About Rob Lovitt

Rob Lovitt is a longtime writer and editor who believes every good business has a great story to tell. He has written for dozens of magazines and websites, including NBCnews.com, Expedia.com and the inflight magazines of Alaska, Horizon and Frontier airlines.

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  • Maureen Ezekwugo

    Since doctors often can tell who the patient is that posted the review (photos, specific cases, etc) I think it’s important to note that ‘responding to online reviews’ can occur OFFLINE, not just online. This is especially true if the practice feels the need to post a comment that is defensive in nature (which, in my opinion, should never be done). Consumers DO watch how doctors respond to getting feedback online and as difficult it may be to take a step back and respond with a peaceful resolution in mind, it’s often worth it because the patient will often post an update to let others know that the doctor responded favorably.

  • I agree that negative reviews need to be addressed and not left unanswered for the potential patient to interpret what happened. We always advise our clients to make sure that someone from the staff responds to any negative reviews as soon as they have been made aware of them.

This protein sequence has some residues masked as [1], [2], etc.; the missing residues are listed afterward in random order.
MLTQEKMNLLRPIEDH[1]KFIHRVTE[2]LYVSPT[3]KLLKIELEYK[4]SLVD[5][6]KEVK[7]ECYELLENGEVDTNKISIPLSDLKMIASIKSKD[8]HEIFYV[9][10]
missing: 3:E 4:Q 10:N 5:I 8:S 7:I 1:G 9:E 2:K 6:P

I also believe that having reviews that aren’t all five star or the highest rating for your practice adds some credibility. While we all would like to provide a 100% satisfaction to our customers all of the time, it generally doesn’t happen (we are all human). Seeing that someone may have had a bad interaction shows that consumers aren’t just being fed fake or inflated reviews.

    The difference in whether or not the consumer chooses to work with the practice will be in how that review is handled. We recommend that you immediately reach out (through the review site or personally, via phone or email) to the patient and try to resolve the situation. Generally, you can reach a positive resolution where everyone feels happy about the outcome in the end.

    You may also be pleasantly surprised by the patient re-posting a positive re-review in response to your efforts.

  • Nicole Hess

    It’s definitely important to respond to negative reviews online in a quickly and professional manner. I’ve heard doctors express concern that the patient couldn’t be or won’t be satisfied with whatever they might do, however it is important to show everyone that you do care and offering o attempt to resolve the concern.

    I would add that it’s also great to respond to positive reviews. This shows how much you appreciate patients taking time to say something positive about you, which can leave a lasting positive impression. Not to mention it can also diminish the visibility of any negative reviews.

    • Maureen Ezekwugo

      good point about the positive reviews!